Helping Your Child Succeed In School III: A Supportive Relationship With Your Child avatar Posted by Dr. Iektje Stephens
Oct 11, 2010
2 Comments

In this series of blogs, I am writing about different things that help kids succeed in school. I am particularly focusing on things that parents can do. Previously I posted blogs on the importance of healthy food and exercise, and on the importance of getting enough sleep. Today I will discuss your relationship with your child as one of the foundations for their success in school.

For many families, school and homework can become a source of frustration and conflict. Getting your child to do homework each day can be a daunting task, especially when you are competing with TV, video games, and texting. In an attempt to motivate their kids to do homework, parents sometimes resort to punishment and other coercive strategies. Unfortunately this is often counter productive. When you attempt to control your child’s behavior through coercive methods, your relationship with your child will often erode. And a good relationship with your child is the most powerful leverage you have.

There are some things you can do to inspire your child to make responsible choices regarding her homework and school in general, without resorting to coercion. Ultimately, you want your child to take responsibility for her own learning process. Being successful in school, and mastering new skills and knowledge would ideally be its own reward.

  • Kids are often tired when they come home from school. Rather than going straight to homework, spend some time relaxing with your child, eating a snack, going for a walk outside, or playing in the park or the backyard. Use this time to connect with your child, rather than spend time watching TV or playing video games.
  • It is perfectly okay to limit access to TV, video games, and other leisure activities until homework has been completed. This is not a punishment, rather, you can explain that you too have to fulfill your responsibilities at work before you get paid each month, and that the money has to be spent on bills and food before it can be spent on leisure. Emphasize, however, that it is your child’s choice whether or not he will complete his homework, and whether or not he will get access to TV, video games, or other leisure activities.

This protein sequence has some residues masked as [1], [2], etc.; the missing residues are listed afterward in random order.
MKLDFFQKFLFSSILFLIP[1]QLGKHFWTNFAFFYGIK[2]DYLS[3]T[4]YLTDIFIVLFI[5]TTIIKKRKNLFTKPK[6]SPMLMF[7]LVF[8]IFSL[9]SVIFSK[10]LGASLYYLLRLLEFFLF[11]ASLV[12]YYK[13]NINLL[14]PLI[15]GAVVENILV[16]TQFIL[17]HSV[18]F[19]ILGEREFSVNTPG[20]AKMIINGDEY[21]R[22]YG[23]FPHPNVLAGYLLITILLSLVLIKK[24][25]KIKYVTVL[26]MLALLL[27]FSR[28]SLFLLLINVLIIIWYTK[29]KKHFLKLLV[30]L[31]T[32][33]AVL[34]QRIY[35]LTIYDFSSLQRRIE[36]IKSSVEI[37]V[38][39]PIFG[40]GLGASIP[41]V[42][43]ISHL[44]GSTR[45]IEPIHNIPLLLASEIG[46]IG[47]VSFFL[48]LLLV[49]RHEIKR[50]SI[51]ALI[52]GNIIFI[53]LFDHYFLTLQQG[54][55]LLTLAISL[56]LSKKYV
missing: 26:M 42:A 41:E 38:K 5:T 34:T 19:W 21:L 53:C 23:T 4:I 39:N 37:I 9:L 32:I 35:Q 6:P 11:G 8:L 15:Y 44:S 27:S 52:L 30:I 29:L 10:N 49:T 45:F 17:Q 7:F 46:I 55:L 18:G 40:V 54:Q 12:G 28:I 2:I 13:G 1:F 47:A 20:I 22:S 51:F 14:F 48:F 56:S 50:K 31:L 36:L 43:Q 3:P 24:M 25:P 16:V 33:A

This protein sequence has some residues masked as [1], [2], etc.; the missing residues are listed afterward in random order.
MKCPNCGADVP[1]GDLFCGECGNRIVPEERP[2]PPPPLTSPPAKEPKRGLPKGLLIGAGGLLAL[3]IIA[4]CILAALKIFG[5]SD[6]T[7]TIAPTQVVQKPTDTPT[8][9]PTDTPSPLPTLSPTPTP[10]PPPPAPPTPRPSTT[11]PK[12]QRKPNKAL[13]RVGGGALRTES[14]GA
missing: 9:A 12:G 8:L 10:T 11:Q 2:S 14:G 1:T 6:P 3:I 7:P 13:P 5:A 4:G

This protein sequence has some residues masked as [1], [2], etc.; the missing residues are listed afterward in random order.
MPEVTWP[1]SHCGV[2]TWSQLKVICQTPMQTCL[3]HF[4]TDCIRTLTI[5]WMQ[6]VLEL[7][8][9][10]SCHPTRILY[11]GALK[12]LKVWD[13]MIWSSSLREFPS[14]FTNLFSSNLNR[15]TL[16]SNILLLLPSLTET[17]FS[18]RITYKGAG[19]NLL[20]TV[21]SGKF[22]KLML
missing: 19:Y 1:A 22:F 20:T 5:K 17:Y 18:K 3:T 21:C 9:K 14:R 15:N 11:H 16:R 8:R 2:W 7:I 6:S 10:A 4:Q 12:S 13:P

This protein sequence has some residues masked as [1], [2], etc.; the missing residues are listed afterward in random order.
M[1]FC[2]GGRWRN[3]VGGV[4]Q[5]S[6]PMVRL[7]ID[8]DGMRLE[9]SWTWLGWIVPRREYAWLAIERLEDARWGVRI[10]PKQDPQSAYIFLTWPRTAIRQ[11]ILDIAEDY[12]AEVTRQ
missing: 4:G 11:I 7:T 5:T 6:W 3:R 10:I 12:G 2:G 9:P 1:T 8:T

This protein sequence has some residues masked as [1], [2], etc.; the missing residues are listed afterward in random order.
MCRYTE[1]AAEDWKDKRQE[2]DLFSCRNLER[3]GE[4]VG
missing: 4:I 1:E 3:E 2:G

• Leave discipline for what happens at school to the school. If your child is having difficulties at school, and disciplinary action is being taken, support the school’s decision, but avoid punishing your child at home. Instead, listen to your child’s side of the story of what happened, and talk through the choices your child made. Talk about how in the future she can make better choices.
  • Offer encouragement and praise when your child makes good choices regarding schoolwork. When you see your child working hard, or persisting when he is working on a challenging task, praise his effort and persistence.
  • Leave the responsibility for completing schoolwork with your child, but be present as a resource. Offer encouragement for responsible choices, and explain that getting good grades are the consequences of hard work and taking responsibility. Offer guidance and support, but work towards your child becoming the owner of her own learning process.
  • If your child has difficulty organizing his time, or if he becomes overwhelmed with work, collaborate with your child to come up with a system to organize his time. Check this blogpost by Lindsay Bell for great tips on how to get your child more organized.
  • It may also be that your child is having difficulty with schoolwork because of a learning disability. In that case it would be important to consult with a professional to determine how to best help your child.

Building and maintaining a positive and supportive relationship with your child is a difficult task, and requires a delicate balance between boundaries and closeness. Check out this page for more information about a compassionate approach to discipline. For more tips on building, improving, and maintaining a close relationship with your child, check out these tips as well.

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2 Responses to “Helping Your Child Succeed In School III: A Supportive Relationship With Your Child”

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